Use this URL to cite or link to this record in EThOS: http://ethos.bl.uk/OrderDetails.do?uin=uk.bl.ethos.535734
Title: Investigating social class inequalities in educational attainment : the effects of schools and the validity of free school meal status as a proxy for scio-economic status
Author: Hobbs, Graham Trevor
Awarding Body: Institute of Education, University of London
Current Institution: UCL Institute of Education (IOE)
Date of Award: 2007
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Abstract:
I examine one explanation of social class differences in educational achievement, school allocation. Class differences in achievement are decomposed. One term of the decomposition is class differences in "Type A" school effectiveness. This is the effect of class differences in school allocation on class differences in achievement. Sufficient conditions to estimate causal "Type A" school effects in non-experimental data are stated. Uniquely rich birth cohort data, the Avon Longitudinal Study of Parents and Children (ALSPAC), matched to the National Pupil Database (NPD), are used. The difference in effectiveness of the 20 percent most and least effective schools is two-thirds to threequarters of a standard deviation during Key Stage 2 (KS2). The majority of class differences in school effectiveness are significant. Over 20 percent of class differences in KS2 progress are explained by class differences in school allocation. Much quantitative educational research in the UK relies on free school meal (FSM) status to proxy measures of socio-economic status. In ALSP AC-NPD data, FSM status is a quite imperfect measure of low income or employment, or one-parenthood. There is a large bias when using FSM status to estimate differences in average KS2 achievement by low-income status. When used as a control variable in a model ofKS2 achievement, FSM status reduces the bias from omitting measures of socio-economic status to a limited extent only.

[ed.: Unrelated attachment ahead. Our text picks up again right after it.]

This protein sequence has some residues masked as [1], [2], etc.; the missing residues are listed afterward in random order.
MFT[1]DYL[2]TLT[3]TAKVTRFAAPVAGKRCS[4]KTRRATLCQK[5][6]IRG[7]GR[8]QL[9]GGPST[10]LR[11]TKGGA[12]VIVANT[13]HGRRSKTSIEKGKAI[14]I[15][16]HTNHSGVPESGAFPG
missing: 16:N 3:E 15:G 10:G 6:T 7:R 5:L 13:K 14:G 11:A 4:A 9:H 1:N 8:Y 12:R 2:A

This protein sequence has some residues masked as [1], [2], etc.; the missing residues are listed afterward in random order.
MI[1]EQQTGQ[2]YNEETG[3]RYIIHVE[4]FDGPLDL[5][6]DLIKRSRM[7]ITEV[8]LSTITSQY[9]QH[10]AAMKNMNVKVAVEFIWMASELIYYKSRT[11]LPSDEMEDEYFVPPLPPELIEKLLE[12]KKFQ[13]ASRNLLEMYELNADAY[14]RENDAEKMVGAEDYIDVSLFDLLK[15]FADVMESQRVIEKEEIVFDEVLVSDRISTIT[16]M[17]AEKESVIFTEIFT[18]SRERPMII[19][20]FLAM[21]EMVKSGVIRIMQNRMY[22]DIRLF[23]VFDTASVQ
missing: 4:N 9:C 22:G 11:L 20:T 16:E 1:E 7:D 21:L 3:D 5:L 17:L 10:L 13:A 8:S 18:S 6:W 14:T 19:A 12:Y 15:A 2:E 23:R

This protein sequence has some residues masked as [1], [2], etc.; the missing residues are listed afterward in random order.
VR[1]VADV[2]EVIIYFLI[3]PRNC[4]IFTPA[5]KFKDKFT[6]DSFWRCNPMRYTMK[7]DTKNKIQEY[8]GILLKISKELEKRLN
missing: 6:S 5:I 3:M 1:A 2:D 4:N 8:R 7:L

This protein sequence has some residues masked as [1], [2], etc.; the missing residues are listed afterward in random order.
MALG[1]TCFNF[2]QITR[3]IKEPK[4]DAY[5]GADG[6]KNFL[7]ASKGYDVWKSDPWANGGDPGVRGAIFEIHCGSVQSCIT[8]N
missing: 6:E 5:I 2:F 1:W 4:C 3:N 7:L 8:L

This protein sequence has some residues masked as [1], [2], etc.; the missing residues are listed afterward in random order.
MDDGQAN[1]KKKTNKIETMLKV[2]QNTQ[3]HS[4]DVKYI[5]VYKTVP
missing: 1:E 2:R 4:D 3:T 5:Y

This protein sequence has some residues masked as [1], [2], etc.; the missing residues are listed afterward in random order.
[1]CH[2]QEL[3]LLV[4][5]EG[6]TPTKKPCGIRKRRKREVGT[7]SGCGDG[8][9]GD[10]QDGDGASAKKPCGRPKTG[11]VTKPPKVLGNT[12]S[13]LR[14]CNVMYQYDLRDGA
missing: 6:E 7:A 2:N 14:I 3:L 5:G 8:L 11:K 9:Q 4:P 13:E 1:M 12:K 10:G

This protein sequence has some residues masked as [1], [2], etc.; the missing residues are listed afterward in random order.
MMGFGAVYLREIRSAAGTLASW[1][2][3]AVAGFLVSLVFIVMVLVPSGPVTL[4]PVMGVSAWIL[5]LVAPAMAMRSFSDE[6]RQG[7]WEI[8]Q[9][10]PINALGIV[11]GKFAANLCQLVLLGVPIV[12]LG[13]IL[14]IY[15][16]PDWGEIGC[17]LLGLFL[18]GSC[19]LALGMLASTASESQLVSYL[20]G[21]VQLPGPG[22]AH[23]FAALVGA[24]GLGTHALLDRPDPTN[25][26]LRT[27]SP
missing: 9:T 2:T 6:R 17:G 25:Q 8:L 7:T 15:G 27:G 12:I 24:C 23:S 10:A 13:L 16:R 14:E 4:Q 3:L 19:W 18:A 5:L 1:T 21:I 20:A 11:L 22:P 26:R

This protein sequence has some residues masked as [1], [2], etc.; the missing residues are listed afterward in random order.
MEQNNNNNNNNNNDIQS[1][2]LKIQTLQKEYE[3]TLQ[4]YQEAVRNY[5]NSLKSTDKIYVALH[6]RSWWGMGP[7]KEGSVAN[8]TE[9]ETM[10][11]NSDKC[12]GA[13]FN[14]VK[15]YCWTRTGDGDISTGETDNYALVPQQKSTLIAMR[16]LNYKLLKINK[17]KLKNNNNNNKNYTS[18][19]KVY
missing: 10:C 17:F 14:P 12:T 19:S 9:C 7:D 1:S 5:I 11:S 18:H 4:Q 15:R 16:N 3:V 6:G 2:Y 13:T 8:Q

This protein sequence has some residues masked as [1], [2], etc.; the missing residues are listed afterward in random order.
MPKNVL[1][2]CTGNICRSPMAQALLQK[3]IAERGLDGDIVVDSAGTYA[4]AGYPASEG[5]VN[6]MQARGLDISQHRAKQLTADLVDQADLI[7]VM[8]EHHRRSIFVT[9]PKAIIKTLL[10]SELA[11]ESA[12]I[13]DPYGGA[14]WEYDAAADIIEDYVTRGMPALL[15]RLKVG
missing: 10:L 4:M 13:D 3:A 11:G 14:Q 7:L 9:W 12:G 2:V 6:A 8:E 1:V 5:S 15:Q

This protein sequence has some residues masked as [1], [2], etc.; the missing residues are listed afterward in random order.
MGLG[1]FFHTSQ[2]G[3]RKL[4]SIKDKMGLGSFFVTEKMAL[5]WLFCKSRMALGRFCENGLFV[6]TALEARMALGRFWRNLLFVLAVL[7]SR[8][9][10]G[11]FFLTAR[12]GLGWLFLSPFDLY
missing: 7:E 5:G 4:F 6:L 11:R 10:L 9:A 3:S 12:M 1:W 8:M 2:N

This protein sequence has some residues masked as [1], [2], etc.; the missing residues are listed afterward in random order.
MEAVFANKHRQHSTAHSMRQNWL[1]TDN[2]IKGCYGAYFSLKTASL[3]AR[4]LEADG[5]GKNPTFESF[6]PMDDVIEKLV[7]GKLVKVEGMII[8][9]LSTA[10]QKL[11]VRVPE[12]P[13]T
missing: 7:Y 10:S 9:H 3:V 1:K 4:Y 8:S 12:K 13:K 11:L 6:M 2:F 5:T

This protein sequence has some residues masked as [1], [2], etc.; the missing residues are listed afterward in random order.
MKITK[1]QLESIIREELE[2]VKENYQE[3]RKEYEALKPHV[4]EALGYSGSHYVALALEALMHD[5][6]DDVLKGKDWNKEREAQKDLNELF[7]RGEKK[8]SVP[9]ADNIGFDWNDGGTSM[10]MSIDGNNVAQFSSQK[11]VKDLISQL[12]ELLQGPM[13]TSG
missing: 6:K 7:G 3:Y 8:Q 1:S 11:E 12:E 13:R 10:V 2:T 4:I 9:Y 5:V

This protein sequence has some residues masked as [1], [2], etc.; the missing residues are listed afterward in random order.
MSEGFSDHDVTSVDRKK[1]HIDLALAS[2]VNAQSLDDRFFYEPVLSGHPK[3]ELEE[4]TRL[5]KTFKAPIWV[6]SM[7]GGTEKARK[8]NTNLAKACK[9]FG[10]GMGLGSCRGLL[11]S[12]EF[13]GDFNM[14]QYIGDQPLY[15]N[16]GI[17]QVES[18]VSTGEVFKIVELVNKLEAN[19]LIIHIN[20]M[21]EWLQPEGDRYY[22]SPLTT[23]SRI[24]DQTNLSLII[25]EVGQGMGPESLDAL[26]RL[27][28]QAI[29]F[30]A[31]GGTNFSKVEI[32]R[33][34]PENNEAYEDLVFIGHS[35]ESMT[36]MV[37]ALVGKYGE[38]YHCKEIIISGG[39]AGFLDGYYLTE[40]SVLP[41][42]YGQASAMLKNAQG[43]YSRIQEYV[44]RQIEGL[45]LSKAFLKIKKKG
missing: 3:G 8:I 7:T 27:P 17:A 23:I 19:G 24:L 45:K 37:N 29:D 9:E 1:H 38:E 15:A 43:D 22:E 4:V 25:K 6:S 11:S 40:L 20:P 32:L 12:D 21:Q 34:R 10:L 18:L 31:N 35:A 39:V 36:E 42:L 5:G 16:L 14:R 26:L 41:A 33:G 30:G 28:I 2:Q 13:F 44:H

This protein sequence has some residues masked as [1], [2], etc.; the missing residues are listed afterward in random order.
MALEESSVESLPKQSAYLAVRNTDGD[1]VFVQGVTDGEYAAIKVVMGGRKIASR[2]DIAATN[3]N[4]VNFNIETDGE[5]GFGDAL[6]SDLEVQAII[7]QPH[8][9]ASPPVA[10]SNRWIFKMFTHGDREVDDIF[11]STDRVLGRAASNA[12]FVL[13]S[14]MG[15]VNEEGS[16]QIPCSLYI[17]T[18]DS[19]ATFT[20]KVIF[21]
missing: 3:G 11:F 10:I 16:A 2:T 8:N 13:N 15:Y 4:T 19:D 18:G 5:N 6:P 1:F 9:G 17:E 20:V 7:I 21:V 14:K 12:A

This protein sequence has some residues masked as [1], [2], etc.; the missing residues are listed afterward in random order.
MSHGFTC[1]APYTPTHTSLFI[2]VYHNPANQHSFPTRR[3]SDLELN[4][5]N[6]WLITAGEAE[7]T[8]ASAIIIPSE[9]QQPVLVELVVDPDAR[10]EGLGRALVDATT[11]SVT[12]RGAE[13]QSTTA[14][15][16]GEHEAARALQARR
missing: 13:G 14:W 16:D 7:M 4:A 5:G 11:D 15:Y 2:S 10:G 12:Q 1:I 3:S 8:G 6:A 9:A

Supervisor: Not available Sponsor: Not available
Qualification Name: Thesis (Ph.D.) Qualification Level: Doctoral
EThOS ID: uk.bl.ethos.535734  DOI: Not available
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